I am a coward.
I have built myself a framework – a safety net, if you will – of rules and regulations and restrictions and conventions. My job, my home, my bank account, my children’s schools, my doctors’ appointments, my online blogs…these are all a part of the framework, the safety net. They all make me feel safe, and secure, and neatly slotted into my nice, safe, normal niche in life.
I know this because:
Yesterday, at lunch, I was sitting in the car at the gas station, waiting for a friend to come back after paying for gas. I was watching the cars go by, as they entered and exited the interstate, and thinking – as I always do – about who might be in them and where they might be going. Something about the day – the weather, perhaps, which was gray and rainy and gloomy, and cold – or about my own mood, gave me the oddest sensation that these people were all free as birds, going who knew where, while I was securely tied to the earth. I did not envy them.
I couldn’t help wondering if the guy in the old red Pontiac was on a road trip, headed to an unknown destination. Was the woman in the little Toyota running from something? Had she just quit her job and emptied her bank account and taken off to points unknown?
Why would I have these thoughts? One might speculate that they indicate a repressed desire in me to do exactly that – just cut all ties and fly away. But I didn’t find them appealing…I found them frightening. The idea of being in the car, driving, but not to anywhere…not having a job I have to be at the next day, not having kids to be picked up from school, not having bills to be paid on a particular day or a home to be cared for or a paycheck to ensure…was terrifying to me.
So that led me to wonder why? Why would I not WANT that, that ultimate freedom of having no responsibilities, no one to answer to, no one to take care of? Wouldn’t that be wonderful? But it didn’t seem wonderful to me; it seemed terrifying and heartbreaking and awful.
The fact that I have a job (okay, jobs) ensures that I get a paycheck. That paycheck ensures that I have a place to live and can pay my bills. If I want that security – a roof over my head every night, and knowing where it will be, and food to eat and each day a safe environment – then I must follow very strict rules and routines. Get up, get the kids to school, go to work, come home, make sure the kids are picked up, fed, etc…ad nauseam. I should feel trapped by all that – but I don’t. I feel safe and comforted.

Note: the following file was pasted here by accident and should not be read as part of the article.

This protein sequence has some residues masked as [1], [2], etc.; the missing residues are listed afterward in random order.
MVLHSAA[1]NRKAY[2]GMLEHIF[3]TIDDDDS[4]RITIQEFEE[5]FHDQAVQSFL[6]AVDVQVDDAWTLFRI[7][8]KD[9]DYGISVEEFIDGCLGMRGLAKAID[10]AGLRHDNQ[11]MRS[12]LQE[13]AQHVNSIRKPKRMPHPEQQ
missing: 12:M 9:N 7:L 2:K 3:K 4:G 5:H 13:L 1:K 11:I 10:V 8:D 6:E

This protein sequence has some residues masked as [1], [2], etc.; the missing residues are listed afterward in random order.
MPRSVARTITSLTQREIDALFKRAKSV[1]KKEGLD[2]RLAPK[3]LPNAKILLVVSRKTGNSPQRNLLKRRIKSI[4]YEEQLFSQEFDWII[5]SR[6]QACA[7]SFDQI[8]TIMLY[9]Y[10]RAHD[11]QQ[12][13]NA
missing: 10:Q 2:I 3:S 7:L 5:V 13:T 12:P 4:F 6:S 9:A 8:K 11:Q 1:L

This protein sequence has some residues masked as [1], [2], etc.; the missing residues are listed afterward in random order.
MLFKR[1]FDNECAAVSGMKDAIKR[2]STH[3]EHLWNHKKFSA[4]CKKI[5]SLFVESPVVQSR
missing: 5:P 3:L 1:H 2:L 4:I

To me, the most frightening thing in the world is not knowing what to expect. I did not realize that about myself until just now. Everything that I fear – death, old age, divorce, an empty nest, losing a job, having a serious health condition, going on a new ride at the amusement park for heaven’s sake – all comes down to that. They are all situations in which I do not know what to expect, and that is bone-chillingly terrifying to me.
It seems blindingly obvious, now, that this is at the root of my compulsive planning and organizing and list-making; I am not just a naturally organized person who has a talent for creating order from chaos (though I do) – I am borderline obsessive-compulsive because I am terrified of disorder!
I knew that I had control issues. I thought that I had dealt with them to some extent, but I find that the fear of a loss of control – of not knowing where I am headed and having no way of steering – is worse now than it ever was. It just hides now, under and behind other things. That is sobering and saddening to me, because I don’t want to be timid. Timidity is not a positive trait, to my mind. I wish I knew how to conquer this particular fear…perhaps if my faith were stronger, and I could simply trust that someone is taking care of me, I could deal with it more rationally. But as it stands, I am petrified of the unknown, to the extent (evidently) that I perseverate about it at odd times and seemingly without provocation.
Historically, having unsolicited thoughts like this has meant that an issue I have been avoiding is rearing its ugly head, demanding to be recognized. I am afraid of that, as well – my fear is so great in this context that I am afraid to even think about it, but I can’t help it. It almost sounds like it may be time for therapy again…but I dread that too. It’s never an easy process, and to get to the dawn you have to first go through the night.
I am afraid of so many things, for someone who considers herself fairly assertive and bold. I don’t like that about myself.